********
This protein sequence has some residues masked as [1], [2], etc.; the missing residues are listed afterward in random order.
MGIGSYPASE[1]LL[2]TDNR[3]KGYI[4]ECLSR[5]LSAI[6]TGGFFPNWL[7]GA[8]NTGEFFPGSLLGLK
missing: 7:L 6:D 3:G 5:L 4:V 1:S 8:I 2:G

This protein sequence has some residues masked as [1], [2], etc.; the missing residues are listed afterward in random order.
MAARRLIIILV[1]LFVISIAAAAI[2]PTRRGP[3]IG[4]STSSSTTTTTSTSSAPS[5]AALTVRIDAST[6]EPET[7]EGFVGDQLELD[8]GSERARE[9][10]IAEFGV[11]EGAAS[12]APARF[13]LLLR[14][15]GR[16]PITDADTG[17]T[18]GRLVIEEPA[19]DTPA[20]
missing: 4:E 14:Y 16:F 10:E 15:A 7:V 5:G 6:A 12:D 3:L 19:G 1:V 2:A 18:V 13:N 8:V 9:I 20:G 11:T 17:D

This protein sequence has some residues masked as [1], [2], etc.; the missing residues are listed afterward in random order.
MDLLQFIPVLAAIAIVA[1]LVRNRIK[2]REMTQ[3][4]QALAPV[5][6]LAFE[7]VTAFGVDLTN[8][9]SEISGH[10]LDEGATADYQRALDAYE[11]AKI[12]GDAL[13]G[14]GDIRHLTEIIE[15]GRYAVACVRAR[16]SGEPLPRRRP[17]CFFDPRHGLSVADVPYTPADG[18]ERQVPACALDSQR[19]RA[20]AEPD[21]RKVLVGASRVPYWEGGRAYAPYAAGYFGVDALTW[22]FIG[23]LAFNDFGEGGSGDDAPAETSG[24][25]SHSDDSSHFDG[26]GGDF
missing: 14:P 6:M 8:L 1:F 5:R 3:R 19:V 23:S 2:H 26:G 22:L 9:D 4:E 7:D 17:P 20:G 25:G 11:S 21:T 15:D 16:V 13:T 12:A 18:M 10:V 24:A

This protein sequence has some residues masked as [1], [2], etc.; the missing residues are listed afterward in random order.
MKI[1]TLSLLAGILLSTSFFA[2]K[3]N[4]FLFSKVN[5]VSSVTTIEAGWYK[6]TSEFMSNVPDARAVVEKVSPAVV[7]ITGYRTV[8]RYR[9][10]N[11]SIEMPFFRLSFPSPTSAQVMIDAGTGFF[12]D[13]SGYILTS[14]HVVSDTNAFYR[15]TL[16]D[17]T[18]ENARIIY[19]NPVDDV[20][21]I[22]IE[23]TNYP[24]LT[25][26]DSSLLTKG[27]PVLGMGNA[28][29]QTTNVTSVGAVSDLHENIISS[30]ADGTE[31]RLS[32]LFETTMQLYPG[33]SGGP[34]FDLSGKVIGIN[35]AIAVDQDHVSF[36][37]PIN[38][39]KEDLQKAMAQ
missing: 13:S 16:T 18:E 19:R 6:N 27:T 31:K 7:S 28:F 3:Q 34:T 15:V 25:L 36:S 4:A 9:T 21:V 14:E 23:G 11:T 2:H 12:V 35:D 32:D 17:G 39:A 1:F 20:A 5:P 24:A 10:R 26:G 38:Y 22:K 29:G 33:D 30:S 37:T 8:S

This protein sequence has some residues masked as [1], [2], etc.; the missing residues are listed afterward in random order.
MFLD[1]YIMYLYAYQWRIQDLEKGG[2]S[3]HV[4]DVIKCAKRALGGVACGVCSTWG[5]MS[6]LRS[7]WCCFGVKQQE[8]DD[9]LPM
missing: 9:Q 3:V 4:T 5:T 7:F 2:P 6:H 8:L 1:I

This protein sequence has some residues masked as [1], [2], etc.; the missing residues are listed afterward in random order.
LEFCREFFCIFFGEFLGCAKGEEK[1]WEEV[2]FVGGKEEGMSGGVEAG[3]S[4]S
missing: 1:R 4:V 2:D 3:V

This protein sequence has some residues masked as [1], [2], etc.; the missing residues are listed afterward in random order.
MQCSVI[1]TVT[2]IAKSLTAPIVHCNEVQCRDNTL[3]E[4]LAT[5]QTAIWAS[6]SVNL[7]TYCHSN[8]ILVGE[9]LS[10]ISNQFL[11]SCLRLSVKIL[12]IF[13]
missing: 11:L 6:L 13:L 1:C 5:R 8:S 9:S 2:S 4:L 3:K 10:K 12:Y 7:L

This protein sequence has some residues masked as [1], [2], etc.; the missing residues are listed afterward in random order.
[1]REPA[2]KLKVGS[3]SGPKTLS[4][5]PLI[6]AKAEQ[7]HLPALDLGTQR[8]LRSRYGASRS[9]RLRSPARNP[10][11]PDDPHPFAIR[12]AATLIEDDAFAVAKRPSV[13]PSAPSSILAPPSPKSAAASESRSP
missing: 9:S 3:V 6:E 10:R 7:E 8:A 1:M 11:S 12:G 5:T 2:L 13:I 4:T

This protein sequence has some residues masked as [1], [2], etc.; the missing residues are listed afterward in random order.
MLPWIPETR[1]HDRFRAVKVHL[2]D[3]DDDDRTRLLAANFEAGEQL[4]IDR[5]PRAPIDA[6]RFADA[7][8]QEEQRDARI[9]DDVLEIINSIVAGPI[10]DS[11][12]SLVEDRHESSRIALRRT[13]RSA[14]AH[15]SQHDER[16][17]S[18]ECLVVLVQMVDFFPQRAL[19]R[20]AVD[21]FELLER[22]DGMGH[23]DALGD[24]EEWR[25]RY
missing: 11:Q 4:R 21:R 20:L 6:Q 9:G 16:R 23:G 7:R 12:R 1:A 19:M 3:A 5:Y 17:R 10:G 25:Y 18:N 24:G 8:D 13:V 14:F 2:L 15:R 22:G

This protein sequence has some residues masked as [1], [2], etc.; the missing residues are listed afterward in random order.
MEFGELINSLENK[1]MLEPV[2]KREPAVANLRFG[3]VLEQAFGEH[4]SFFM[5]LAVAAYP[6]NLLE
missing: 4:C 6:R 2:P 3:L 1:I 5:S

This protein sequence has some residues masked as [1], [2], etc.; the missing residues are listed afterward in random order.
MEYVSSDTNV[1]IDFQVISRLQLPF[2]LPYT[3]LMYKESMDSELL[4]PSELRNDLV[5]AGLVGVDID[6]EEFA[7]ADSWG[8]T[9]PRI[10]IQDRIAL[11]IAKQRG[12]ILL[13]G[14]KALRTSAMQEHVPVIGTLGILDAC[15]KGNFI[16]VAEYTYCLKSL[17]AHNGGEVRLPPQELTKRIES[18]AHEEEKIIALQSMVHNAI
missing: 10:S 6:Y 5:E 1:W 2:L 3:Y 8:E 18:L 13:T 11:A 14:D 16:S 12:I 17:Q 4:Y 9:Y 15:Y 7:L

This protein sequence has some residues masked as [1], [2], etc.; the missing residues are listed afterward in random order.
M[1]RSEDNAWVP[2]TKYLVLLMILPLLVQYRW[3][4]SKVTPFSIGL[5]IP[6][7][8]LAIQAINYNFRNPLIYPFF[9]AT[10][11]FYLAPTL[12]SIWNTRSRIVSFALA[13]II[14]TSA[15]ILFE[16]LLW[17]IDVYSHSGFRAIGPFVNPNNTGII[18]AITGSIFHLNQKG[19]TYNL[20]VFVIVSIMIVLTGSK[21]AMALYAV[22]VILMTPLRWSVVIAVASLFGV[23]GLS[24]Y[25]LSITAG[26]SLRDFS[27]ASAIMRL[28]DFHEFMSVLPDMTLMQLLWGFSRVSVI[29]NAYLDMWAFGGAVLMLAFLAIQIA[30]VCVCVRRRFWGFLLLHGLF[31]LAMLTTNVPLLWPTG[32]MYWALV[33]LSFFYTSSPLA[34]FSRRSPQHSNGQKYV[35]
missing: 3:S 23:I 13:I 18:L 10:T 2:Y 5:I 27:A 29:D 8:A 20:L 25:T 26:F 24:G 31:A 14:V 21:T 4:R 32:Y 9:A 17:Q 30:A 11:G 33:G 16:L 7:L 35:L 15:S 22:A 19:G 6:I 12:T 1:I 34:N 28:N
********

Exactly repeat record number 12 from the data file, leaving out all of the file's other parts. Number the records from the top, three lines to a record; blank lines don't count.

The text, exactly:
This protein sequence has some residues masked as [1], [2], etc.; the missing residues are listed afterward in random order.
M[1]RSEDNAWVP[2]TKYLVLLMILPLLVQYRW[3][4]SKVTPFSIGL[5]IP[6][7][8]LAIQAINYNFRNPLIYPFF[9]AT[10][11]FYLAPTL[12]SIWNTRSRIVSFALA[13]II[14]TSA[15]ILFE[16]LLW[17]IDVYSHSGFRAIGPFVNPNNTGII[18]AITGSIFHLNQKG[19]TYNL[20]VFVIVSIMIVLTGSK[21]AMALYAV[22]VILMTPLRWSVVIAVASLFGV[23]GLS[24]Y[25]LSITAG[26]SLRDFS[27]ASAIMRL[28]DFHEFMSVLPDMTLMQLLWGFSRVSVI[29]NAYLDMWAFGGAVLMLAFLAIQIA[30]VCVCVRRRFWGFLLLHGLF[31]LAMLTTNVPLLWPTG[32]MYWALV[33]LSFFYTSSPLA[34]FSRRSPQHSNGQKYV[35]
missing: 3:S 23:I 13:I 18:L 10:T 2:Y 5:I 27:A 29:D 8:A 20:L 25:T 26:F 24:G 31:A 14:V 21:T 4:R 32:Y 9:A 17:Q 30:A 11:G 33:G 16:L 7:L 35:L 15:S 22:A 19:G 6:I 12:T 1:I 34:N 28:N